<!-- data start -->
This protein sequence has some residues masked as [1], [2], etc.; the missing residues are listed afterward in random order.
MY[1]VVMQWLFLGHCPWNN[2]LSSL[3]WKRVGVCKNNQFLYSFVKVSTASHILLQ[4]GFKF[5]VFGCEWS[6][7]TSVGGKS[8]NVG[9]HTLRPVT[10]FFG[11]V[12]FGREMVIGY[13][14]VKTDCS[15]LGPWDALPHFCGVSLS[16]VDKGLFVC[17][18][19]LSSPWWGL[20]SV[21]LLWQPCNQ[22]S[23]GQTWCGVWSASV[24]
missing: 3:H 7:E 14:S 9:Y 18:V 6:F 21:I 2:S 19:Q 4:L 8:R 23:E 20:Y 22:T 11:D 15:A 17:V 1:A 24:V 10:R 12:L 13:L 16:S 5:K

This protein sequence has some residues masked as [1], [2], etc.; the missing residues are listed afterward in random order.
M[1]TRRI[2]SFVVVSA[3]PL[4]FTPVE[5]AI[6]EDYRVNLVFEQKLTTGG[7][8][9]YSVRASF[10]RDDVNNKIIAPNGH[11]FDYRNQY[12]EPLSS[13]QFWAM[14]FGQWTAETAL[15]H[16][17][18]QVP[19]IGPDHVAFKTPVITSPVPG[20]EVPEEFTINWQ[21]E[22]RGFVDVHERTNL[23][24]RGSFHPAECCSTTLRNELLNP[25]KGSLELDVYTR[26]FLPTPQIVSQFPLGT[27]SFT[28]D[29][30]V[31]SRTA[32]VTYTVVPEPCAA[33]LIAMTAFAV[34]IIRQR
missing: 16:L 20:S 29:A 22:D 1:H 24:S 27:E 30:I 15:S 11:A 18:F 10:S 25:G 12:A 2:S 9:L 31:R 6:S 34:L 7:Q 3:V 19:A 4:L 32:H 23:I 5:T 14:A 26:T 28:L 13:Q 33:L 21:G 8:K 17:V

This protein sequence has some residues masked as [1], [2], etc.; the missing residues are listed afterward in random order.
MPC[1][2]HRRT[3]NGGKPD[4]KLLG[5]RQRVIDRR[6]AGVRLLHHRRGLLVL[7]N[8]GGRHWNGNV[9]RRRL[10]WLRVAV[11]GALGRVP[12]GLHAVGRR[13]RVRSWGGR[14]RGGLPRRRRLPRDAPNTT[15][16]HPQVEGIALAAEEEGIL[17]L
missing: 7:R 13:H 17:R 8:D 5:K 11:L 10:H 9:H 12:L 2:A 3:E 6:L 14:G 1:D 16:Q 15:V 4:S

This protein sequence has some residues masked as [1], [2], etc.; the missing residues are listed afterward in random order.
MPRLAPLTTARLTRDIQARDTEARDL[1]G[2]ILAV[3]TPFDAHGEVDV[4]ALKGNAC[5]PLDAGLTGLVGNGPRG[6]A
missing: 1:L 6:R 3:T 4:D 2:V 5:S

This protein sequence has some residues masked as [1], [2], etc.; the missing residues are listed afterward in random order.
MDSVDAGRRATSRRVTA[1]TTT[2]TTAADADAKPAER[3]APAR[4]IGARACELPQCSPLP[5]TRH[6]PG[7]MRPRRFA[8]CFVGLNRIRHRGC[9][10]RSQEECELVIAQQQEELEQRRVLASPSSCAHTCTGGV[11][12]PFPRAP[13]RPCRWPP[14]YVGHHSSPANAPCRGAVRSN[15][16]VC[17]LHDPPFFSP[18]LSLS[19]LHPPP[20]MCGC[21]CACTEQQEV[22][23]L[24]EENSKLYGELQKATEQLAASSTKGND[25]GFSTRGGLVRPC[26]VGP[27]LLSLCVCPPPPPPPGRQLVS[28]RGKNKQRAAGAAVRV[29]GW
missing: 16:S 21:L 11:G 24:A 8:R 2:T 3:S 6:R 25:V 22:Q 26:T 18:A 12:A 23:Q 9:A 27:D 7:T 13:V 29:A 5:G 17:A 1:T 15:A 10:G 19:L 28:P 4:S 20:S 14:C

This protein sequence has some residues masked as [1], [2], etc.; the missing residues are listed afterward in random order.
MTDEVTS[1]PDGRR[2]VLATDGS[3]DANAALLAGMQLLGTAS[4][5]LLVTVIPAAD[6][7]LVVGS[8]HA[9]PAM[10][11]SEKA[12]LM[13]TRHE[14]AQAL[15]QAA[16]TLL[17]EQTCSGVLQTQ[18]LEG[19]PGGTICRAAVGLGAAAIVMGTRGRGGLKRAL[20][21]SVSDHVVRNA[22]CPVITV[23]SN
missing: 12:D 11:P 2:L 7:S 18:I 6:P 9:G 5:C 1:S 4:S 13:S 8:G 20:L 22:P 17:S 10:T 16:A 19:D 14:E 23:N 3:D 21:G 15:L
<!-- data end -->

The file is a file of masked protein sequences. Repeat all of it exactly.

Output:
This protein sequence has some residues masked as [1], [2], etc.; the missing residues are listed afterward in random order.
MY[1]VVMQWLFLGHCPWNN[2]LSSL[3]WKRVGVCKNNQFLYSFVKVSTASHILLQ[4]GFKF[5]VFGCEWS[6][7]TSVGGKS[8]NVG[9]HTLRPVT[10]FFG[11]V[12]FGREMVIGY[13][14]VKTDCS[15]LGPWDALPHFCGVSLS[16]VDKGLFVC[17][18][19]LSSPWWGL[20]SV[21]LLWQPCNQ[22]S[23]GQTWCGVWSASV[24]
missing: 3:H 7:E 14:S 9:Y 18:V 6:F 21:I 2:S 19:Q 4:L 8:R 23:E 20:Y 22:T 11:D 15:A 17:V 1:A 24:V 10:R 12:L 13:L 16:S 5:K

This protein sequence has some residues masked as [1], [2], etc.; the missing residues are listed afterward in random order.
M[1]TRRI[2]SFVVVSA[3]PL[4]FTPVE[5]AI[6]EDYRVNLVFEQKLTTGG[7][8][9]YSVRASF[10]RDDVNNKIIAPNGH[11]FDYRNQY[12]EPLSS[13]QFWAM[14]FGQWTAETAL[15]H[16][17][18]QVP[19]IGPDHVAFKTPVITSPVPG[20]EVPEEFTINWQ[21]E[22]RGFVDVHERTNL[23][24]RGSFHPAECCSTTLRNELLNP[25]KGSLELDVYTR[26]FLPTPQIVSQFPLGT[27]SFT[28]D[29][30]V[31]SRTA[32]VTYTVVPEPCAA[33]LIAMTAFAV[34]IIRQR
missing: 16:L 20:S 29:A 22:D 1:H 24:S 27:E 30:I 15:S 11:A 18:F 10:S 25:G 12:A 2:S 9:L 31:R 6:S 34:L 7:Q 3:V 19:A 4:L 32:H 23:I 5:T 14:A 26:T 28:L 13:Q 33:L 21:G 8:K 17:V

This protein sequence has some residues masked as [1], [2], etc.; the missing residues are listed afterward in random order.
MPC[1][2]HRRT[3]NGGKPD[4]KLLG[5]RQRVIDRR[6]AGVRLLHHRRGLLVL[7]N[8]GGRHWNGNV[9]RRRL[10]WLRVAV[11]GALGRVP[12]GLHAVGRR[13]RVRSWGGR[14]RGGLPRRRRLPRDAPNTT[15][16]HPQVEGIALAAEEEGIL[17]L
missing: 7:R 13:H 17:R 8:D 5:K 11:L 10:H 9:H 12:L 2:A 3:E 6:L 14:G 1:D 16:Q 15:V 4:S

This protein sequence has some residues masked as [1], [2], etc.; the missing residues are listed afterward in random order.
MPRLAPLTTARLTRDIQARDTEARDL[1]G[2]ILAV[3]TPFDAHGEVDV[4]ALKGNAC[5]PLDAGLTGLVGNGPRG[6]A
missing: 1:L 6:R 3:T 4:D 2:V 5:S

This protein sequence has some residues masked as [1], [2], etc.; the missing residues are listed afterward in random order.
MDSVDAGRRATSRRVTA[1]TTT[2]TTAADADAKPAER[3]APAR[4]IGARACELPQCSPLP[5]TRH[6]PG[7]MRPRRFA[8]CFVGLNRIRHRGC[9][10]RSQEECELVIAQQQEELEQRRVLASPSSCAHTCTGGV[11][12]PFPRAP[13]RPCRWPP[14]YVGHHSSPANAPCRGAVRSN[15][16]VC[17]LHDPPFFSP[18]LSLS[19]LHPPP[20]MCGC[21]CACTEQQEV[22][23]L[24]EENSKLYGELQKATEQLAASSTKGND[25]GFSTRGGLVRPC[26]VGP[27]LLSLCVCPPPPPPPGRQLVS[28]RGKNKQRAAGAAVRV[29]GW
missing: 16:S 21:L 11:G 24:A 8:R 2:T 3:S 6:R 25:V 22:Q 26:T 18:A 12:A 23:Q 9:A 27:D 7:T 13:V 29:A 5:G 17:A 1:T 15:A 10:G 19:L 28:P 4:S 20:S 14:C

This protein sequence has some residues masked as [1], [2], etc.; the missing residues are listed afterward in random order.
MTDEVTS[1]PDGRR[2]VLATDGS[3]DANAALLAGMQLLGTAS[4][5]LLVTVIPAAD[6][7]LVVGS[8]HA[9]PAM[10][11]SEKA[12]LM[13]TRHE[14]AQAL[15]QAA[16]TLL[17]EQTCSGVLQTQ[18]LEG[19]PGGTICRAAVGLGAAAIVMGTRGRGGLKRAL[20][21]SVSDHVVRNA[22]CPVITV[23]SN
missing: 12:D 11:P 2:L 7:S 18:I 6:P 9:G 5:C 1:S 4:S 13:S 8:G 20:L 22:P 17:S 10:T 16:A 19:D 14:E 23:N 3:D 21:G 15:L